Ottawa RBC firebombing raids see 3 charged
Hundreds of rounds of ammunition seized
Police say they seized hundreds of bullets during raids that led to charges against three men in connection with the firebombing of a Royal Bank branch in Ottawa's Glebe neighbourhood in May.
Chief Vern White of the Ottawa police told a news conference Saturday morning that the ammunition was the type used in sniper rifles and machine guns. However, police later said they recovered 7.62-millimetre bullets, not .50-calibre ammunition as they initially reported.
White said two of the three men arrested Friday have also been charged in an incident at the same bank last February, when witnesses saw men damage windows and an ATM with rocks and a hammer.
The three men charged are:
- Roger Clement, 58, of Ottawa, charged with arson causing damage, possession of incendiary material, using explosives with intent to cause property damage, and mischief.
- Mathew Morgan-Brown, 32, of Ottawa, charged with arson causing damage, possession of incendiary material, using explosives with intent to cause property damage, and mischief.
- Claude Haridge, 50, of Ottawa, charged with careless storage and handling of ammunition.
Clement and Haridge were also charged with mischief Saturday in connection with the February incident.
White lavished praise on the co-operation his force received from the Ontario Provincial Police and the RCMP, who took part in the investigation because of concerns the incident was related to the G8 and G20 summits being held later this month in Ontario.
White also appealed to Ottawa residents to be vigilant before and during the G8 and G20 meetings, saying the Ottawa Police Service has not sent any of its members to Huntsville or Toronto because he believes the national capital could be a target of terrorism.
Safety deposit boxes gone
The fire at the bank early in the morning of May 18 caused an estimated $500,000 damage, and the branch remains boarded up. The bank recently notified its customers that their safety deposit boxes have been transferred to another branch.
The day after the fire, a video was posted on an independent media website showing the explosion and fire and two people walking away from the blaze.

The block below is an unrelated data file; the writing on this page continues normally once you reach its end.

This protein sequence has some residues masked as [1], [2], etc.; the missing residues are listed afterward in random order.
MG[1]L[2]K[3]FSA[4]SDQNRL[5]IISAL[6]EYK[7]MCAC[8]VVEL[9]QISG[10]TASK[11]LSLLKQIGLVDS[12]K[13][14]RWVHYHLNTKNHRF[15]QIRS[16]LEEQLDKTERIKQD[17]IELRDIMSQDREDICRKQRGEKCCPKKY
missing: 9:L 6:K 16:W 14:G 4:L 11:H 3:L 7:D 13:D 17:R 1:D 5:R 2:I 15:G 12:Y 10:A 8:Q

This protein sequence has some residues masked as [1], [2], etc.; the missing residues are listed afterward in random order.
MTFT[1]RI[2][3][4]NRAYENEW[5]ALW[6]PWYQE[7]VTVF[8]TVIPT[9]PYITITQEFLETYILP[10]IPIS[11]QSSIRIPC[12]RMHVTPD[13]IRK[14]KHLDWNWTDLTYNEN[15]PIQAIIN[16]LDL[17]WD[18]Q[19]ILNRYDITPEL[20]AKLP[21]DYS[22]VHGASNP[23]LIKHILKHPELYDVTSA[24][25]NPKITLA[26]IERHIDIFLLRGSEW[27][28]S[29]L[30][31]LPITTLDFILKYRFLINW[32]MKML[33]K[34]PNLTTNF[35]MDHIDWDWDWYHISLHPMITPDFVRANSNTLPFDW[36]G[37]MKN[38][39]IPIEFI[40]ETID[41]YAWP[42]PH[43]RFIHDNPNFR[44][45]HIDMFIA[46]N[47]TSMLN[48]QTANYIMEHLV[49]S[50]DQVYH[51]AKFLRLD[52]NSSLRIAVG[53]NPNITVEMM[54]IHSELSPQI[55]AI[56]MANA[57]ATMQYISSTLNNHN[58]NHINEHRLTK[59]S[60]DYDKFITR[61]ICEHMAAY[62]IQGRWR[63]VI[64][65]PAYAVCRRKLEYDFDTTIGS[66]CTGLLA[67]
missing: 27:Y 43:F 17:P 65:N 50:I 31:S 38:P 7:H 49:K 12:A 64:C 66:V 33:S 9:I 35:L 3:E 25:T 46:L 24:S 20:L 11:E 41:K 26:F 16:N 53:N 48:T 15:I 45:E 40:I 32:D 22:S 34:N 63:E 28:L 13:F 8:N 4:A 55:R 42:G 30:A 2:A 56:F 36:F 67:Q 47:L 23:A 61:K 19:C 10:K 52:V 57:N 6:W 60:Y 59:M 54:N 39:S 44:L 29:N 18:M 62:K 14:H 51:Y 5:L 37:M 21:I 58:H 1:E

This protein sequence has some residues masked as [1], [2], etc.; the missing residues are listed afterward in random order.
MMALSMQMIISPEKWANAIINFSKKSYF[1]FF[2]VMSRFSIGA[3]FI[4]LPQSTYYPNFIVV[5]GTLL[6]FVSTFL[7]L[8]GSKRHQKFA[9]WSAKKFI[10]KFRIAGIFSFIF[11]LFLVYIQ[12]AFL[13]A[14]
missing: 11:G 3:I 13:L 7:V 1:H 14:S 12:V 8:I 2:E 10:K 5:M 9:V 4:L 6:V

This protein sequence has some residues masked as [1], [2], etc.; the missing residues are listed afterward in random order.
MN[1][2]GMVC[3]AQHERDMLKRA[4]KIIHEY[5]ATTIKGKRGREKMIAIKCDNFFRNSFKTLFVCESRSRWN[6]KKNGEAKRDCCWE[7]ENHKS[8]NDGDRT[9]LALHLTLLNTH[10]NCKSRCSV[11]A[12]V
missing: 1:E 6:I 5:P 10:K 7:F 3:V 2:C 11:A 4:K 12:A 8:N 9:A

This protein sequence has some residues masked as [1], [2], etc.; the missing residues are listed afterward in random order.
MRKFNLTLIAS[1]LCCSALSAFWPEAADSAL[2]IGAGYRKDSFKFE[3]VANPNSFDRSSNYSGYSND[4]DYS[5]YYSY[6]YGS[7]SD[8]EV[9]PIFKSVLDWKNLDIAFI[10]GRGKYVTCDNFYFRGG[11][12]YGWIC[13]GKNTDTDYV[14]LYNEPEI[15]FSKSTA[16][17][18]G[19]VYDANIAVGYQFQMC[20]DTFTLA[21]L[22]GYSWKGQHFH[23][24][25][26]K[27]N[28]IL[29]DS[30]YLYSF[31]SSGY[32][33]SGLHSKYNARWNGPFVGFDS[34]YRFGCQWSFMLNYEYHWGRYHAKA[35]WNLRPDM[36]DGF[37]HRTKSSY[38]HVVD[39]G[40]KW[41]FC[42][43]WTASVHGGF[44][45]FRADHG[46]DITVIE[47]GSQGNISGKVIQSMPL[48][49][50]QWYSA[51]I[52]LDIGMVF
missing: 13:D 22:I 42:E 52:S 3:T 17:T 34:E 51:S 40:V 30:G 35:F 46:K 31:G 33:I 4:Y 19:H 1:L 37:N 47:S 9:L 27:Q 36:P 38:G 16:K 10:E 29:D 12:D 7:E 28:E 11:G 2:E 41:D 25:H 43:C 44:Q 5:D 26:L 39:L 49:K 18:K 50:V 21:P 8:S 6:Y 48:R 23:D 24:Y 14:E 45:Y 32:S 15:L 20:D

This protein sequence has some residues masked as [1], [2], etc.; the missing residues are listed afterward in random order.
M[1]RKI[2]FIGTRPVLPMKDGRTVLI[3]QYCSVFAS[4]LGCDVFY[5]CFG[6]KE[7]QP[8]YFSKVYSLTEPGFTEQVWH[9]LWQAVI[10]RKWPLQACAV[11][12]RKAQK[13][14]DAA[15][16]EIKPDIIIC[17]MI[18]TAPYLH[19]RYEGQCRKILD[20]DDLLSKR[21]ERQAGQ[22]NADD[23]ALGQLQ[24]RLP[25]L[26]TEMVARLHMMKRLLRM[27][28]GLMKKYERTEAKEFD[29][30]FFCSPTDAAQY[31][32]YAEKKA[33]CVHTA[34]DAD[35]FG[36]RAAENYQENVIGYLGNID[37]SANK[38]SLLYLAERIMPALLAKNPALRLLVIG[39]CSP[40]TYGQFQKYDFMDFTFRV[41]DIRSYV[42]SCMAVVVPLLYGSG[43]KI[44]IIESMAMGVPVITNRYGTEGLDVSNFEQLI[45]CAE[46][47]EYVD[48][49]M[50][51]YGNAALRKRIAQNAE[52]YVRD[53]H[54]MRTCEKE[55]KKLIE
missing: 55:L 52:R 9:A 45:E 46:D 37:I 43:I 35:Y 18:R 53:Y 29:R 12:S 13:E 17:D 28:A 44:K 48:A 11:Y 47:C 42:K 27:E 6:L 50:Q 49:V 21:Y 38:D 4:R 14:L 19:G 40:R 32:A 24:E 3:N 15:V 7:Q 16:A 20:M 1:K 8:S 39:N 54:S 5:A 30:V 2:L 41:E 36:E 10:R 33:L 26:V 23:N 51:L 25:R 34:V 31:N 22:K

A message with the video was signed by a group called FFFC-Ottawa. RBC was targeted because of its sponsorship of the 2010 Vancouver Olympics, it said, which were held on "stolen indigenous land."
In the past, White has characterized the firebombing as domestic terrorism, and he stood by that description Saturday. But he said no terrorism charges have been laid so far, and it will be up to the RCMP to decide whether they should be.
The three accused appeared in court Saturday morning.
Morgan-Brown and Haridge were both remanded in custody and will appear in court Monday. Clement was remanded and will appear in court Friday.
2 of accused took 'activism' course at U of O
A former University of Ottawa professor said Saturday two of the accused men were students in his science and society course four years ago. He did not say which two.
It was a course known by students as the "activism course" because each class began with a lecture by a guest speaker such as an animal-rights or anti-arms activist, former student Valérie Duchesnau told CBC News in 2006.
The ex-professor, Denis Rancourt, said Saturday the course "was a lot about activism, a lot about speakers who were doers. They weren't just scientists. They were also various people in politics and activism.
"We weren't learning how to make bombs," Rancourt said.
The accused Morgan-Brown may have been one of Rancourt's students because Rancourt was on hand to protest Morgan-Brown's arrest in 2007 during the lead-up to a summit of world leaders at Montebello, Que.
Morgan-Brown was arrested at the time and charged with assaulting police after a demonstration near Ottawa's Fairmont Château Laurier hotel.
When Morgan-Brown was being questioned at the police station, Rancourt was outside demanding to know why he had been arrested.
"I think it's a procedure for discouraging organizers [of protests], for intimidating," he told CBC's French-language service Radio-Canada at the time.
"I think they're techniques of a police state."
Morgan-Brown was released from that arrest after agreeing to abide by a list of conditions, which included engaging in good behaviour, keeping the peace and not going within 500 metres of several sites, among them the Fairmont Château Laurier and the U.S. Embassy.
- An earlier version of this article incorrectly stated that Claude Haridge has been charged with arson. Haridge faces only charges of careless storage and handling of ammunition and one charge of mischief.Jun 22, 2010 2:15 PM ET